Research and Advocacy Organization PROGGA (Knowledge for Progress) and Anti-Tobacco Media Alliance (ATMA) have demanded the government to impose specific taxes on cigarettes and other tobacco products in the upcoming budget for 2021-22.
In a press conference held virtually on Tuesday, the two organizations unveiled their proposals regarding tobacco taxes and prices in the 2021-22 FY national budget.
Implementation of proposals would prevent premature deaths of nearly 390,000 current adults and 400,000 current youth, according to release.
In addition, supplementary duty, health development surcharge and VAT on cigarettes would also earn the government Tk 34 billion in additional revenues, the organizations claim.
The Project Head of Tobacco Control at PROGGA Md Hasan Shahriar presented the budget proposals are-- Introducing a tiered specific excise (supplementary duty -SD) with uniform tax burden (SD share of 65% of final retail price) across all cigarette brands.
In the low-tier, the retail price should be set at 50 for 10 sticks, followed by Tk 32.50 as specific supplementary duty (SD); In the medium-tier set the retail price at Tk 70 for 10 sticks and Tk 45.50 should be imposed as SD; In the high-tier, the retail price should be set at 110for 10 sticks, followed by Tk 71.50 as SD; and in the premium tier, set the retail price at Tk 140 for 10 sticks and BDT 91 should be imposed as SD.
Reducing price tiers from four to two in the medium-term (2021-22 to 2025-26) by reducing the gaps in final prices and tax rates between cigarettes brands
For 25 non-filtered bidi sticks, the retail price should be Tk 25, followed by a specific supplementary duty of Tk 11.25. The price for 20 filtered sticks should be Tk 20, which will be followed by a specific supplementary duty of Tk 9. As a result of such measures, in both filtered and non-filtered bidis, the specific supplementary duty will be 45 percent of final retail prices.
For SLT products, the price per 10-gram jarda and gul should be Tk 45 and 25 respectively. A specific supplementary duty of Tk 27 should be imposed on per 10-gram jarda. For gul, the specific supplementary duty should be Tk 15. As a result of such measures, in both jarda and gul, the specific supplementary duty will be 60 percent of final retail prices.
They also propose to retain the existing 15% Value Added Tax (VAT) and 1% Heath Development Surcharge on all tobacco products.
According to the Global Adult Tobacco Survey (GATS), 2017, between 2009 and 2017, there has been a 1.5 million increase in the number of cigarette users. The numbers reveal that the existing tobacco tax structure has not been contributing to make Bangladesh a tobacco-free country by 2040, as envisioned by the Honorable Prime Minister.
With the ongoing second wave of Covid-19 pandemic, the health sector and overall economy of the country are going through precarious condition. If tobacco use goes unchecked during such a period of vulnerabilities, it would put the additional risk for public health, Shahriar added.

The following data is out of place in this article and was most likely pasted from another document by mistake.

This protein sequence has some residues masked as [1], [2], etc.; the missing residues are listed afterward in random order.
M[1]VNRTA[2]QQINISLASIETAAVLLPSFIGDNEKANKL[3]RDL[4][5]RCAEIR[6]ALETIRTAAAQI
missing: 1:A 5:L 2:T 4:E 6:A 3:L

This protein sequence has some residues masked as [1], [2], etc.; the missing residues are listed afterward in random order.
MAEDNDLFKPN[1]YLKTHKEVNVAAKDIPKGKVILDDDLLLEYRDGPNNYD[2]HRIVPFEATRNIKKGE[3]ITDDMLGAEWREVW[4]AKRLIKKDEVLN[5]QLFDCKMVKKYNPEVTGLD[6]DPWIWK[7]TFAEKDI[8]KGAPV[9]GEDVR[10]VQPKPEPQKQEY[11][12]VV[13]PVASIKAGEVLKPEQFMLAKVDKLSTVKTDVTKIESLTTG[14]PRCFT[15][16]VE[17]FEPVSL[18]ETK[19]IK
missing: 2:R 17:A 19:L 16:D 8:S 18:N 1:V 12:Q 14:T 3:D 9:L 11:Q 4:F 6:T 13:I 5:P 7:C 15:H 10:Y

According to World Health Organization (WHO), smokers are more likely to become severely ill when infected with covid-19. This makes the existing tobacco users, around 40 million in number, extremely vulnerable to severe covid-19 infection.
In Bangladesh, tobacco use claims 126,000 lives prematurely each year. In a 2019 study titled “Economic Cost of Tobacco Use in Bangladesh: A Health Cost Approach”, it was revealed that in 2017-18, the economic cost (medical expenses and loss of productivity) of tobacco use stood at Tk30,560 crore while revenues from the tobacco sector in 2017-18 FY was only Tk 22,810 crore.
He also said raising the prices of tobacco products would discourage the youth from starting use and getting addicted while encouraging the existing users belonging to the poor demographic to quit.
Supporting fully the budget proposals to increase tobacco taxes and prices, the convener of the National Anti-Tobacco Platform Dr Qazi Kholiquzzaman Ahmad said the government must look for the welfare of the people, as dictated in our Constitution.
“Unfortunately, the government only prioritizes the revenue aspect, turning a blind eye to how it impacts the lives of the people.” he also said.
Former Vice-Chancellor of Dhaka University Professor Dr AAMS Arefin Siddique said, “To hike tobacco taxes and prices, we can always follow the precedents set by neighbouring Sri Lanka. We can progress through learning from each other. We also need to educate the youth on the detrimental effects of tobacco.”
Senior Research Fellow of the Bangladesh Institute of Development Studies (BIDS) Dr Naznin Ahmed said taxes at a specific rate should be imposed on tobacco. It will benefit the government
“The covid-19 pandemic has created an opportunity for broader tobacco control. To utilize this, we need to make the harmful effects of tobacco widely known.” She also said.
The Research Director of Bangladesh Institute of International and Strategic Studies (BIISS) Dr Mahfuz Kabir said the tobacco taxation structure requires fundamental reform. With that end in mind, specific supplementary duty needs to be introduced.
“The implementation of taxation and price related budget proposals, particularly in the low-tier cigarette brands, would significantly increase revenues and lower the health risk of poor demographic, considering the fact that 72 percent of cigarette smokers are users of low-tier brands.” Md Mostafizur Rahman, Lead Policy Advisor for Campaign for Tobacco-Free Kids (CTFK), Bangladesh said.
“We hope, the National Board of Revenue (NBR) will adopt the proposals. It will increase the government earnings, reduce existing tobacco use and also discourage the young from initiating,” Mostafizur added.